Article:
Bill requiring industrial washer for fire departments fails

Bill requiring industrial washer for fire departments fails
(Source: KAIT)
(Source: KAIT)
(Source: KAIT)
(Source: KAIT)

CRAIGHEAD COUNTY, AR (KAIT) - A bill that would have required every firefighter in the state to have access to an industrial washer-extractor machine to clean turnout gear failed for a second time Wednesday, this time by only one vote.

The bill, House Bill 1758, failed last week in a first vote in the Arkansas House. Supporters have said it would help with safety concerns in hazardous areas while opponents have said the requirement would have hurt smaller fire departments.

According to the bill, if a department did not comply with that, their state funding would be at risk.

The bill was reconsidered Tuesday.

State firefighter groups were vocal Wednesday about the vote.

The Arkansas State Firefighter Association was upset with that decision because they want all firefighters to have clean and safe gear.

"Demand access to clean gear," the East Central District wrote on their Facebook page. "We're going to have to fight cancer on the local level."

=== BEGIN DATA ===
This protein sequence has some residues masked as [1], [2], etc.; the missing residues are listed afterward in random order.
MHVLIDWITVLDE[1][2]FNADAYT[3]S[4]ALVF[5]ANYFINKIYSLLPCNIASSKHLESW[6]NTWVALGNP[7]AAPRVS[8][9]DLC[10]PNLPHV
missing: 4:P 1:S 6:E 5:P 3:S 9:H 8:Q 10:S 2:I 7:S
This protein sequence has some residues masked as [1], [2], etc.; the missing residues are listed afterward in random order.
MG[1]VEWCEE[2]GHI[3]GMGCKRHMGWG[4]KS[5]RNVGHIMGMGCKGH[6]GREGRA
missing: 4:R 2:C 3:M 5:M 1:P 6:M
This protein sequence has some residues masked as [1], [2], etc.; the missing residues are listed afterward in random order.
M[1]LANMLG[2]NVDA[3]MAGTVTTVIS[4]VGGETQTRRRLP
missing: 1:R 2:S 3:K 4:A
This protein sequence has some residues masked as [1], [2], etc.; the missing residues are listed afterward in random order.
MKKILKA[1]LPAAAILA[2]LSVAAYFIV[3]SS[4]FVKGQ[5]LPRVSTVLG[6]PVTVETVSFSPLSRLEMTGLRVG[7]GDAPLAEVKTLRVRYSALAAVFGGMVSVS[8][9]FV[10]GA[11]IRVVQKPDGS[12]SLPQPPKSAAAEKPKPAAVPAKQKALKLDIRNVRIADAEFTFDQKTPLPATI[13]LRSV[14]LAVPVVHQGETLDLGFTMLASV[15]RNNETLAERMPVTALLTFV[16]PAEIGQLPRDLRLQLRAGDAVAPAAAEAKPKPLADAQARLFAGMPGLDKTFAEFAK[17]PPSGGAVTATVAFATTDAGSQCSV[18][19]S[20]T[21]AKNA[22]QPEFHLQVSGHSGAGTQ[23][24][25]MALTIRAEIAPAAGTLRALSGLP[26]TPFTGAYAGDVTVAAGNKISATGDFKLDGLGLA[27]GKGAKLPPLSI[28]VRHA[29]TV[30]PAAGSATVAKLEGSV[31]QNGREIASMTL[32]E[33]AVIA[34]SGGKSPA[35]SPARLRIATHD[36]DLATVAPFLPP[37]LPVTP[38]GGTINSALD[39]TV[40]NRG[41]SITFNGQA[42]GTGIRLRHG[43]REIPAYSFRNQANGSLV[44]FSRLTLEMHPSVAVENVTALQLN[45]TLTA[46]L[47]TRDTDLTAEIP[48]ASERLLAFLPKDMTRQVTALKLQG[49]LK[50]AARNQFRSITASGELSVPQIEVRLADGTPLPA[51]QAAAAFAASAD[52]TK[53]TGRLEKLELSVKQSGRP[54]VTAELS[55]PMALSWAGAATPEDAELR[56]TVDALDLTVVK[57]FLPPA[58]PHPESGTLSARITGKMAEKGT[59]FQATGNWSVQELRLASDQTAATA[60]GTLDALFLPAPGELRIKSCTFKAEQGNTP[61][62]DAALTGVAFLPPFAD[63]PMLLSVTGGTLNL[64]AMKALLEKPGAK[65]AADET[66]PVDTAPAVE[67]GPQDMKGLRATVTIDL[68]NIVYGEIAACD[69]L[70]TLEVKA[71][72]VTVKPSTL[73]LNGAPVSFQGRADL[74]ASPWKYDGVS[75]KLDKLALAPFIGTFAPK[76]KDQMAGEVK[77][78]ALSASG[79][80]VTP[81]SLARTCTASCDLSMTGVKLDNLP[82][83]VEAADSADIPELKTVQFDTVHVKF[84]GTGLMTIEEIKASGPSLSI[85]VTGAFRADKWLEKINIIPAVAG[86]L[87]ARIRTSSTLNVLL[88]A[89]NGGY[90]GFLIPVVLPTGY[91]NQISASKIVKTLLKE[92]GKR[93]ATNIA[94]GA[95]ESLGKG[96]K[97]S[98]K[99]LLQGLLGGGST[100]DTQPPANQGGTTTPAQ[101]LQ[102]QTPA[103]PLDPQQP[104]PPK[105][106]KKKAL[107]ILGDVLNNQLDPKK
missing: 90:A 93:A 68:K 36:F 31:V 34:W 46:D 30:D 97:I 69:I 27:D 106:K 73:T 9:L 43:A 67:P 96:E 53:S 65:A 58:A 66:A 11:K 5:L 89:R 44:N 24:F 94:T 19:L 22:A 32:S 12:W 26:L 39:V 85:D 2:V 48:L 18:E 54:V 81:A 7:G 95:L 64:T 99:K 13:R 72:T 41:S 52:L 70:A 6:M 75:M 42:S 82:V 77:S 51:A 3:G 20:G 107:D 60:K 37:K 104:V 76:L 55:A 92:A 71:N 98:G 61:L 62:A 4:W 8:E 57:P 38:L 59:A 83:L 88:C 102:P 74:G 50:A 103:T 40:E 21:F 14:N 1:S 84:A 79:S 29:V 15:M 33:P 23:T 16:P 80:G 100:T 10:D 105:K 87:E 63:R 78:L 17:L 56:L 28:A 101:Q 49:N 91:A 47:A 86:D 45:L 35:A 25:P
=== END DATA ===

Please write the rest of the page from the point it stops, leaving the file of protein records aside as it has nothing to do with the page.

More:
The bill, sponsored by Rep. Greg Leding, D-Fayetteville, would have given each department until 2022 to buy a washer or sign a local agreement to use another department's washer in the county.

The Jonesboro Fire Department has two washer and dryers that they let other departments use.

A firefighter explained that it's important to their health for them to keep the gear clean.

"Different things that make up furniture, different plastics, different materials that compose the things that are burning in the fires, the gasses and harmful stuff that gets released from those while they're burning get all over our clothes," Judd Alsup with the Jonesboro Fire Department said. "So if we continue to wear those contaminated clothes, over time it would cause major problems to our health, most notably cancer."

Philadelphia Fire Chief Curtis Miller said his department has access to Jonesboro's equipment to wash their turnouts.

However, Miller said he thinks other rural fire departments would actually be glad the bill did not pass. That is because they can keep their state funding without securing access to an industrial washer.

He said they can cost up to several thousand dollars.

Alsup said he hopes all firefighters can get their gear properly washed, and they are happy to offer their washer to them.

"They're going into the same type of fires, the same types of houses," Alsup said. "That doesn't discriminate between volunteer or paid or county or whatever you are. So, it's important that everyone has access to the same quality of clean gear and so we're happy to provide that."

Copyright 2017 KAIT. All rights reserved.

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